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From The CriticsWhat makes us human? The Cambridge Encyclopedia of Human Evolution draws on the expertise of more than 70 scholars to answer this question, placing modern humans in evolutionary perspective. Divided into 10 parts, such as patterns of primate evolution, the primate fossil record, and early human behavior and ecology, this book resembles a textbook more than an encyclopedia. Each part is further subdivided into such topics as classification of primates, evolution of apes, and how bones reveal diet.
Articles average three to five pages in length and include a variety of black-and-white photographs, graphs, and drawings. Each article is signed by a leading academic in the field. "See" references are used at the end of each article to connect related articles within the volume; however, no references exist to outside sources or primary literature. The volume also provides three appendixes: select biographical information on historical figures, a geologic time scale, and a world map of relevant research sites. The encyclopedia ends with a useful glossary, an excellent list of further readings, and a detailed index.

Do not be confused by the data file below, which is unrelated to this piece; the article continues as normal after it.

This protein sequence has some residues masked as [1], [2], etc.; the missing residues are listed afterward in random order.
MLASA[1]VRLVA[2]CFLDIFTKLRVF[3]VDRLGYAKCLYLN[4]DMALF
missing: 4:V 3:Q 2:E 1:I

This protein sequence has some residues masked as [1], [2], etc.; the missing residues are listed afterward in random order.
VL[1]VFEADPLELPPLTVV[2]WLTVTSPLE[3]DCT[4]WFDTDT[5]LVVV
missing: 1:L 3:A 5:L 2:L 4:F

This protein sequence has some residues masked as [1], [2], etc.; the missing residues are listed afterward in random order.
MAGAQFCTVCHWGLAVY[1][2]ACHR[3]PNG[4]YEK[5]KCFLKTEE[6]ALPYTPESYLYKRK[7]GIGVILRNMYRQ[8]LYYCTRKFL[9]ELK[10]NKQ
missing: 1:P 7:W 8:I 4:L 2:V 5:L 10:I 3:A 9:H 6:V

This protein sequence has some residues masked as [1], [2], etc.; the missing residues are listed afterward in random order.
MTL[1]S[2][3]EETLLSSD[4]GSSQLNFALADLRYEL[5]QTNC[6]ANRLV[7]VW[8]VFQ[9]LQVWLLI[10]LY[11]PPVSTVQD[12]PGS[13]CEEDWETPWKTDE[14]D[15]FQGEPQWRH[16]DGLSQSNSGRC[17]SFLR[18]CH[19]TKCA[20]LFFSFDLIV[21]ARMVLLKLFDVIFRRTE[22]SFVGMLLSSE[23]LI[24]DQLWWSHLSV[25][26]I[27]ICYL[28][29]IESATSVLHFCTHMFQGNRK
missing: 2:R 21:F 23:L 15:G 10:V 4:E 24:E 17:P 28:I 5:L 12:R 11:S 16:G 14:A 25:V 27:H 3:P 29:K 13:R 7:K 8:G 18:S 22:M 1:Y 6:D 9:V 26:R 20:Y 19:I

Many library reference collections will already include Milner's Encyclopedia of Evolution [RBB Ja 1 91] and The Encyclopedia of Human Evolution and Prehistory, edited by Tattersall [RBB Fe 1 89]. Both these volumes approach the topic of human evolution with brief articles presented in alphabetical order. They provide quicker access and often unique information on such concepts as aggregation dispersal or on methodology, such as cladistics.
In contrast, The Cambridge Encyclopedia covers human ecology through broad topical articles. Topically, this new encyclopedia seems stronger on most behavior issues and provides more extensive attention to the evolution and ecology of relevant living primates, such as lemurs and monkeys. In addition, it is more up-to-date on such controversies as "Mitochondrial Eve." The academic approach and article length of The Cambridge Encyclopedia of Human Evolution will appeal most to university and research libraries.